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Giants report to spring training

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SCOTTSDALE, Arizona — Gabe Kapler’s bright orange shoes stood out in a room decorated with blackboards, a black standing work desk on which sat a dark laptop and speakers, gray interior wall paint, black furniture and a dark large screen.

Kapler’s manager’s office at spring training will take some time to get accustomed to, as with everything for the first-year skipper of the San Francisco Giants. But so much, on the day the Giants reported to spring training, was new around the facility on Tuesday.

Kapler took over from three-time World Series winner Bruce Bochy, and the Giants opened their new three-story spring training facility at Scottsdale Stadium, their longtime spring home. While the playing field and seating areas remain largely unchanged, the building behind the first-base seats includes a new clubhouse, coaches offices, a recreation room, weight room, balconies with views of the practice and main fields plus a large event space.

“We tried to create unique spaces that were not baseball spaces that players would go to or coaches would go to to have meetings,” said Jon Knorpp, the Giants’ senior managing director, who spearheaded the renovation.

Construction workers were still putting some finishing touches on the project that cost the city of Scottsdale $50.6 million, with the Giants also paying part of the cost.

“There was a lot of concern that we wouldn’t get through the finish line, but we did. The building looks great, and as a result, people are walking in here excited and smiling,” Kapler said.

The new look fits with how Kapler wants to manage, with collaboration from staff, plenty of conversations from an open-door policy for his office, large meeting spaces and a communal feel.

“Our coaches room has medical and strength and conditioning in the locker room, so everybody’s together,” Kapler said. “We’ve actually spaced out the lockers so that we do begin to collaborate and have more open discussions instead of having a medial discussion over here, a strength and conditioning discussion over here and a coaching discussion over here. We’re actually having those conversations together because they all impact one another.”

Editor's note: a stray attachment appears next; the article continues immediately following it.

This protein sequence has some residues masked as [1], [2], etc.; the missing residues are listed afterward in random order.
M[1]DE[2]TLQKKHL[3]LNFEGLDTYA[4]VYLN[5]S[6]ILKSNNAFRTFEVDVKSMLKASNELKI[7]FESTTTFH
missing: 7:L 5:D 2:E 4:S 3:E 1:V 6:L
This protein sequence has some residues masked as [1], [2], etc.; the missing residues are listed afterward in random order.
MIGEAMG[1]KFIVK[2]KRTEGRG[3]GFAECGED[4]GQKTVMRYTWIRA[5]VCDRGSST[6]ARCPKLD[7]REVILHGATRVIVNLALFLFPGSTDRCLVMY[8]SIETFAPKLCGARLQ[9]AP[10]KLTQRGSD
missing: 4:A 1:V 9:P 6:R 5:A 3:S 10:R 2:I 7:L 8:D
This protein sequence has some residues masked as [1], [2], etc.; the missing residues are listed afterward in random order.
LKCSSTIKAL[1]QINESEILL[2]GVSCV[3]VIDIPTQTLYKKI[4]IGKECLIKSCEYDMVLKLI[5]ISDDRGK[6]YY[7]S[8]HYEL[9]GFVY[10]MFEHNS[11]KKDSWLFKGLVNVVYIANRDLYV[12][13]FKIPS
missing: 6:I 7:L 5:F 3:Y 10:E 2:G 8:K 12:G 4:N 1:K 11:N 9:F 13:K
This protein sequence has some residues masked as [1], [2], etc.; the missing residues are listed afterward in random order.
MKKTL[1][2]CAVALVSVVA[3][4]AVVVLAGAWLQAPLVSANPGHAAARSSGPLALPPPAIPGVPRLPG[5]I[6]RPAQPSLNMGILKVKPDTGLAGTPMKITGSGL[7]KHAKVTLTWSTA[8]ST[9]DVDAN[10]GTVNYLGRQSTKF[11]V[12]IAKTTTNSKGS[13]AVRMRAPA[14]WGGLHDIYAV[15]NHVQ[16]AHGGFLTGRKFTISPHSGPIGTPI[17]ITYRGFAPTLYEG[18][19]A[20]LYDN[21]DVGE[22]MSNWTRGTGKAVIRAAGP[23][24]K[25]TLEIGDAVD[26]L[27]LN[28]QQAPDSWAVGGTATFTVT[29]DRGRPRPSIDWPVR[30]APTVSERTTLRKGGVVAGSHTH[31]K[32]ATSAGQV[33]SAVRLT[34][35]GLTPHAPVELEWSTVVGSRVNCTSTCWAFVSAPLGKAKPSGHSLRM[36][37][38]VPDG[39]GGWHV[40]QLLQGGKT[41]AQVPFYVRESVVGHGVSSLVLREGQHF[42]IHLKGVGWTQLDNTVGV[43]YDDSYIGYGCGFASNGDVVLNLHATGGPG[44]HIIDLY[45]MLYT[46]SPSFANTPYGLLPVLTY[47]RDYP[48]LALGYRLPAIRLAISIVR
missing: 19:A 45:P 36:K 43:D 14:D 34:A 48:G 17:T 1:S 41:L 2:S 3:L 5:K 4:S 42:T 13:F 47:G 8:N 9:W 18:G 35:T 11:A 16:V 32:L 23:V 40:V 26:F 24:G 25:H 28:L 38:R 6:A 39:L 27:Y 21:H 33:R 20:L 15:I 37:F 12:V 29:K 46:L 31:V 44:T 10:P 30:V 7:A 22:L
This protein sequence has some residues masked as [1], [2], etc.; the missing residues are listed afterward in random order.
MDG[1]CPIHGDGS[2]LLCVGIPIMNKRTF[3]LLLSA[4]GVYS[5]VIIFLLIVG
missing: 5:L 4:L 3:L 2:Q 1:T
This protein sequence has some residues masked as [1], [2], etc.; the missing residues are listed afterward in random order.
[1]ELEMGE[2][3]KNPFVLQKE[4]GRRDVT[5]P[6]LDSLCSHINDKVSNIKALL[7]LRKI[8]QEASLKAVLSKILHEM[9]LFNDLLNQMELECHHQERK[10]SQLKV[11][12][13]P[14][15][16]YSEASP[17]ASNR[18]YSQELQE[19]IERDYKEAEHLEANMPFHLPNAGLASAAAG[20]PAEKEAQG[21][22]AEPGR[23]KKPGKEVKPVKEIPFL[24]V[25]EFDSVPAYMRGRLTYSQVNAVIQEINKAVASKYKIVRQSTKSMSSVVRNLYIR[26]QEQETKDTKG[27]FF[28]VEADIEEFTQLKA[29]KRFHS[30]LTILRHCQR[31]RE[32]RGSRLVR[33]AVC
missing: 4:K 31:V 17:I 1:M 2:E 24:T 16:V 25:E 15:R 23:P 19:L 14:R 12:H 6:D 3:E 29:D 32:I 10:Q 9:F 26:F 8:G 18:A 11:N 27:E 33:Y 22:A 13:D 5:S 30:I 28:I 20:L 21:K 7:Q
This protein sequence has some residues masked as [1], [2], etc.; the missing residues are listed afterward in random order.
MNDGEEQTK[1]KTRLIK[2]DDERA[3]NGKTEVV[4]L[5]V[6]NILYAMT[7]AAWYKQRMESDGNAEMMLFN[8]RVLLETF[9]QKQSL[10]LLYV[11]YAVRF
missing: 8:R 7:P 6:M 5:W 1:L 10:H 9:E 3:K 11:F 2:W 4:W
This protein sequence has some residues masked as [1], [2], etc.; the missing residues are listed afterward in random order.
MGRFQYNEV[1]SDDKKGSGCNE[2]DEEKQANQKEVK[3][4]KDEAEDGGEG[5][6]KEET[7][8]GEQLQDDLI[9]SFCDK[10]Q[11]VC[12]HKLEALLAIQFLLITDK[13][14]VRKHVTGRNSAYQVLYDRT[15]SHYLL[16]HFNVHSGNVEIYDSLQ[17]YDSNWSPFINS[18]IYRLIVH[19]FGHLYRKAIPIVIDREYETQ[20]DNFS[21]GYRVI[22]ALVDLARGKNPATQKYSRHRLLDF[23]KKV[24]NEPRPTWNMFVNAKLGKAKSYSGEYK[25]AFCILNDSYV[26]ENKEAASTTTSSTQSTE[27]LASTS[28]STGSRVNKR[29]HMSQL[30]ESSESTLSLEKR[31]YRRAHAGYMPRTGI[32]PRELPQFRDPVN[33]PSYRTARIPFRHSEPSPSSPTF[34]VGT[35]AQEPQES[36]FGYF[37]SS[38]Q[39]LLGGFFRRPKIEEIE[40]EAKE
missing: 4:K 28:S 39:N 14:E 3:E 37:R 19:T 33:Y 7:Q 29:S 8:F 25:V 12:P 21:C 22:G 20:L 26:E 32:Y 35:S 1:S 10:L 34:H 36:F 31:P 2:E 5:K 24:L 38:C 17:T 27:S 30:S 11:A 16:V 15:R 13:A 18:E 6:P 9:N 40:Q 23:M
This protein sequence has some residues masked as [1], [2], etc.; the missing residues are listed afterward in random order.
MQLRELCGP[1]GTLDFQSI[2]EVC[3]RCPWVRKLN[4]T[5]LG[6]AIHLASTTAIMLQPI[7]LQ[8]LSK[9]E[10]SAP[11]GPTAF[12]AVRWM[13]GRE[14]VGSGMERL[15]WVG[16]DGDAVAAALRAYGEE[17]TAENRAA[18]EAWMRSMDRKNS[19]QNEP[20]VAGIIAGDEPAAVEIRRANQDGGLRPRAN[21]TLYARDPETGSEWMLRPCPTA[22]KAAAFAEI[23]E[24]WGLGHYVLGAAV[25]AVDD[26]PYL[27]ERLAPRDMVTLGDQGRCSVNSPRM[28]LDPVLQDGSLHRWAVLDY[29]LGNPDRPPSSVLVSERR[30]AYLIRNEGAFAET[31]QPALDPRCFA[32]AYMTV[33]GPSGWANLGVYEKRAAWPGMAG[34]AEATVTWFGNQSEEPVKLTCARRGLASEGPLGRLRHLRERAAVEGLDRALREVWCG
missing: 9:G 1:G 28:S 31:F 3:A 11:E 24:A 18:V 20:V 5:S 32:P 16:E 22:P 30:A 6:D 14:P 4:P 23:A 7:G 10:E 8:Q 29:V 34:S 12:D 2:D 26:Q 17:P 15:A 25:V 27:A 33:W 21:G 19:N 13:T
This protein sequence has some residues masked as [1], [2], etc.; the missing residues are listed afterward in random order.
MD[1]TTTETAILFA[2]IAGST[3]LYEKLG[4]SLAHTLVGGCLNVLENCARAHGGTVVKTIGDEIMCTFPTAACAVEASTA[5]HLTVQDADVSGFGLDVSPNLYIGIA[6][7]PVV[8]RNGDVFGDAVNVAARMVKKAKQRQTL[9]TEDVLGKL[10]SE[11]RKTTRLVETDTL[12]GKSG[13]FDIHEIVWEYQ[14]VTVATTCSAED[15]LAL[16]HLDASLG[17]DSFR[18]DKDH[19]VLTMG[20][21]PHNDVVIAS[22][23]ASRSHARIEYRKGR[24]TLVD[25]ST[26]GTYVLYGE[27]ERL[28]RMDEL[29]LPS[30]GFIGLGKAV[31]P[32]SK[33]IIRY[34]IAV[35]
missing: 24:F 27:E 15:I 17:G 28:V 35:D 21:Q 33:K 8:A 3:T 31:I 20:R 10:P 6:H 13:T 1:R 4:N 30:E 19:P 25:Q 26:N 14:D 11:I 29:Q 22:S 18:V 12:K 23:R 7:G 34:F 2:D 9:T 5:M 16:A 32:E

A closed office door means Kapler is talking to a player or in need of a private conversation.

“Everything will be more intertwined, and that’s by design,” Kapler said. “We want to bring departments together and we want to solve problems collectively. And then we can take advantage of a very diverse group of thinkers.”

As for the roster, Kapler is encouraging competition for some spots in spring training.

“We want to give everybody in that clubhouse the opportunity to make an impression,” he said.

Starting pitcher Jeff Samardzija is locked in as one of the members of the Giants’ rotation. He spent time with Kapler in the offseason and said Kapler invited him to work out in the offseason.

By then Samardzija had already learned that Kapler is more than just a fitness enthusiast — he is a Crossfit champion.

“I respectfully declined, every time,” Samardzija said with a smile. “He’s an intense guy, but not overly intense where it’s exhausting, to where you want to avoid the person. He just comes from a point of wanting the players to like him and be a players’ manager.

“All of that intensity and energy to me just comes across as going in the right direction for the right reasons,” Samardzija added.

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